Europe 351: Battle of Mursa Major
In late 350 Constantius II marched west to face the usurpers and quickly gained Vetranio’s surrender. He then turned on Magnentius and in September 351 narrowly defeated him at Mursa Major. However, with combined casualties of some 54,000, the battle—one of the bloodiest in Roman history—left both sides severely weakened.
25 Dec 350 Abdication of Vetranio▲
Proclaiming that the murder of his brother Constans must be avenged, Constantius II rejected Magnentius’ and Vetranio’s requests for recognition, and in December 350 marched his army into Serdica. Vetranio immediately backed down and was stripped of his imperial regalia by his troops, who joined Constantius’ ranks. In return, Constantius granted him a palace in Prusa (Bursa), where he lived out the remaining six years of his life in peace.
15 Mar 351 Constantius Gallus▲
As he prepared to face Magnentius in the West, Constantius II appointed his 24-year-old cousin Constantius Gallus, the son of Constantine I’s brother Julius Constantius, to the rank of Caesar. Gallus was married to Constantius’ sister Constantina and sent to govern the Prefecture of the East.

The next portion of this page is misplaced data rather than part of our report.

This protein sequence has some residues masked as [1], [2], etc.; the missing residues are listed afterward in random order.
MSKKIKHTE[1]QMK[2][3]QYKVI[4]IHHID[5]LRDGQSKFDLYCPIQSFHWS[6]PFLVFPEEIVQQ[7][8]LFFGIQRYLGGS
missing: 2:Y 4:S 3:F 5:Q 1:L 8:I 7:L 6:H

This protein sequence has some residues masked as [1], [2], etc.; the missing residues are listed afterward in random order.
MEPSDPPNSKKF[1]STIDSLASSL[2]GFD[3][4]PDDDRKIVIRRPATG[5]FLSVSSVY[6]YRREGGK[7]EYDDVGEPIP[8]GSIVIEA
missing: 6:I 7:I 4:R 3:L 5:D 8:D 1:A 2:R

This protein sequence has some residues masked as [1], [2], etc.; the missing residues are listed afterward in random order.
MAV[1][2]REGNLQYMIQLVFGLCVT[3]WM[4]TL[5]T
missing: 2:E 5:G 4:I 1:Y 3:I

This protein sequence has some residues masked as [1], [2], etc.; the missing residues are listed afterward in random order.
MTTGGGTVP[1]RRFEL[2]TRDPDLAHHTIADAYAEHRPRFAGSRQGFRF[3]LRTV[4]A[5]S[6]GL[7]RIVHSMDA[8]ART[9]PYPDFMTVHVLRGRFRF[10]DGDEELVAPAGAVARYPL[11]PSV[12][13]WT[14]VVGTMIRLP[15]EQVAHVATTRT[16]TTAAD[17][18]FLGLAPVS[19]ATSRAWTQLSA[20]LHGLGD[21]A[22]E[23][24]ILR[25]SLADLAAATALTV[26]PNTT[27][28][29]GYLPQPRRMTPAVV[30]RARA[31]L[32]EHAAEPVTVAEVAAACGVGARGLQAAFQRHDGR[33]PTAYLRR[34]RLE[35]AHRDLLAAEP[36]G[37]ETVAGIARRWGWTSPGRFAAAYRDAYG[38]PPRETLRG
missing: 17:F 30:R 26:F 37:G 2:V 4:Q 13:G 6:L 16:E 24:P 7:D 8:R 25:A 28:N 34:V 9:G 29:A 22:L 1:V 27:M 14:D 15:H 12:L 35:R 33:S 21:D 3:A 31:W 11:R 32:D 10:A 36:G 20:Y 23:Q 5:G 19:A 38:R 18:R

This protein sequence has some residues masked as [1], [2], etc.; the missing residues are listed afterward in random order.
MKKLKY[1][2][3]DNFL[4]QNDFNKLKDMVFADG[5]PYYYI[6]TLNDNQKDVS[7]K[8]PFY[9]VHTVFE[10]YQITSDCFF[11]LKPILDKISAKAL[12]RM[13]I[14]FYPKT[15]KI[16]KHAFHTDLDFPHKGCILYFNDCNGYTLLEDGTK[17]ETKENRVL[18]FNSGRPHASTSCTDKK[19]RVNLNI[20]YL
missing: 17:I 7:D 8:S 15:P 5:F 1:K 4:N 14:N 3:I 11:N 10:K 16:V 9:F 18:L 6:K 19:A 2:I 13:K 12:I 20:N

May 351–?? 352 Jewish Revolt against Gallus▲
At around the time Constantius Gallus arrived in Antioch in May 351, Isaac of Diocaesarea and the messianic figure Patricius launched a Jewish rebellion in Palestine, seizing control of much of the region. The revolt was put down the following year by Gallus’ general Ursicinus, who razed a number of the rebel towns and killed thousands of Jews of all ages. Ursinicus subsequently installed a permanent garrison in Galilee.
28 Sep 351 Battle of Mursa Major▲
In early 351 Magnentius ambushed and destroyed Constantius II’s reconnaissance force near the Italian border, encouraging him to invade Pannoniae. Assembling an army upwards of 60,000-strong, Constantius finally intercepted Magnentius, now with only 36,000 men, while the latter was besieging Mursa (Osijek) in September. The battle that ensued was long and brutal—Constantius lost 30,000 and Magnentius 24,000—but by nightfall Constantius had prevailed and his opponent fled west into Italy, narrowly avoiding capture on the way.